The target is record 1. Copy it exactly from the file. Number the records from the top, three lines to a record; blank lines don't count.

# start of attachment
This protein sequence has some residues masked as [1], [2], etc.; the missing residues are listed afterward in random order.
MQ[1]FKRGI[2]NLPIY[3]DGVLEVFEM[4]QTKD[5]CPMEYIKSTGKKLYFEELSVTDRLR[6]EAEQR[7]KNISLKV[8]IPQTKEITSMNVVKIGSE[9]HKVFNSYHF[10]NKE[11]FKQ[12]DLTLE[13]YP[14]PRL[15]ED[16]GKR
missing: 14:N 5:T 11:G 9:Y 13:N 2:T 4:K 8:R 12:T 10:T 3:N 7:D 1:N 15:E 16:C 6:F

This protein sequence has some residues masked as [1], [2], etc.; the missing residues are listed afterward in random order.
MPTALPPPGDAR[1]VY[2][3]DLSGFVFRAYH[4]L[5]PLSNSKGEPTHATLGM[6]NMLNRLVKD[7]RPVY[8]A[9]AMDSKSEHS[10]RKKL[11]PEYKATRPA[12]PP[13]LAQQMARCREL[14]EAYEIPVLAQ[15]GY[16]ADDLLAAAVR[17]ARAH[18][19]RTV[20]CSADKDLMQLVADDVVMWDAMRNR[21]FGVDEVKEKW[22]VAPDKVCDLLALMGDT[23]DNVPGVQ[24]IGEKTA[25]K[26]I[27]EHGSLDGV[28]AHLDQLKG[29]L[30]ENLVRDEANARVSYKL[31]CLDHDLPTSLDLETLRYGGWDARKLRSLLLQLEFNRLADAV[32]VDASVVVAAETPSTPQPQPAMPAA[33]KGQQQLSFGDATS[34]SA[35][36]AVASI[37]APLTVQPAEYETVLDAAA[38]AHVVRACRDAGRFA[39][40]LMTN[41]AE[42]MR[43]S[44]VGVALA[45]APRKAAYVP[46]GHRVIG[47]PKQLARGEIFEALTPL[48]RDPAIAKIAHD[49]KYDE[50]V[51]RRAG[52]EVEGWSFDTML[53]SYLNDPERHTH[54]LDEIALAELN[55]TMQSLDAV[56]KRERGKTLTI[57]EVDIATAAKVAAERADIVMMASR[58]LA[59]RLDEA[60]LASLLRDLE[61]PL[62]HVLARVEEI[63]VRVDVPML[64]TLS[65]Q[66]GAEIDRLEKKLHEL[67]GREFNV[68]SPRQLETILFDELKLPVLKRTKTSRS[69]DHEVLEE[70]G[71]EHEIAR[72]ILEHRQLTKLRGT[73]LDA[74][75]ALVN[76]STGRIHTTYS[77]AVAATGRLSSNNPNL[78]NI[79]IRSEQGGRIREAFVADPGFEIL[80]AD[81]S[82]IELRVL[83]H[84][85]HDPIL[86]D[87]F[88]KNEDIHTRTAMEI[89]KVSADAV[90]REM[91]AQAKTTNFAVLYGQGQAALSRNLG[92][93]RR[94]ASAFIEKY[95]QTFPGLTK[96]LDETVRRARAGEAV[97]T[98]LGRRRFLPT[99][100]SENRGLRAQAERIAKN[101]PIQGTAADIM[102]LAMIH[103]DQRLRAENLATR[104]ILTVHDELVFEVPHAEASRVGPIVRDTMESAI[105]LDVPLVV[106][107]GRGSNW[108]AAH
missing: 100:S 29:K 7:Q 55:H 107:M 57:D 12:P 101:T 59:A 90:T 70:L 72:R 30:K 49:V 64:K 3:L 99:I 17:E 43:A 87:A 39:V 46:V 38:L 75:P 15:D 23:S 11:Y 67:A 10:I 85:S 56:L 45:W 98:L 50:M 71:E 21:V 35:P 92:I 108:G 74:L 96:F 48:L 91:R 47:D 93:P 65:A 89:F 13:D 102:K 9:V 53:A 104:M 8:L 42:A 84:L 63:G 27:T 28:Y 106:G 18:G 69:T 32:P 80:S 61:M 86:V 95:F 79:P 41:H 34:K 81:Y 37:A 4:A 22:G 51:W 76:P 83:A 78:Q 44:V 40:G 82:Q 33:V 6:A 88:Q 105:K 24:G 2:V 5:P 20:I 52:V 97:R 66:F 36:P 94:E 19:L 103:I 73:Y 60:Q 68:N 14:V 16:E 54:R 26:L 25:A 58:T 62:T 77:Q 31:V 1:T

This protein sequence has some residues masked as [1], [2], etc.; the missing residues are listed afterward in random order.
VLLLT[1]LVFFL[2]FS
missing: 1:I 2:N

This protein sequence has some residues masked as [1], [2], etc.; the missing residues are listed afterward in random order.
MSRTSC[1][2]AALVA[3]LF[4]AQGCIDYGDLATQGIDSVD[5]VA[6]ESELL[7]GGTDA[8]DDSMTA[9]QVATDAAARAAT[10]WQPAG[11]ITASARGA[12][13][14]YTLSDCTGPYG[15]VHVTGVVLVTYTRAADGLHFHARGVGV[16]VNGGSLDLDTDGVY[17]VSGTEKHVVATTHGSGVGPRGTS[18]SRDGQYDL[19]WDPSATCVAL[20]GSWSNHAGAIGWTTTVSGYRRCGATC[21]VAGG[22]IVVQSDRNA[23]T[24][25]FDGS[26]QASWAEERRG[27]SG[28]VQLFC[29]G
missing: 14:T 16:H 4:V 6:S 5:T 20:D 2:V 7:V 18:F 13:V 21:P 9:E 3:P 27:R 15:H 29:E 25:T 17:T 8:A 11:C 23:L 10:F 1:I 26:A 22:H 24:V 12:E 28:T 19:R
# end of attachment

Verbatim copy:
This protein sequence has some residues masked as [1], [2], etc.; the missing residues are listed afterward in random order.
MQ[1]FKRGI[2]NLPIY[3]DGVLEVFEM[4]QTKD[5]CPMEYIKSTGKKLYFEELSVTDRLR[6]EAEQR[7]KNISLKV[8]IPQTKEITSMNVVKIGSE[9]HKVFNSYHF[10]NKE[11]FKQ[12]DLTLE[13]YP[14]PRL[15]ED[16]GKR
missing: 14:N 5:T 11:G 9:Y 13:N 2:T 4:K 8:R 12:T 10:T 3:N 7:D 1:N 15:E 16:C 6:F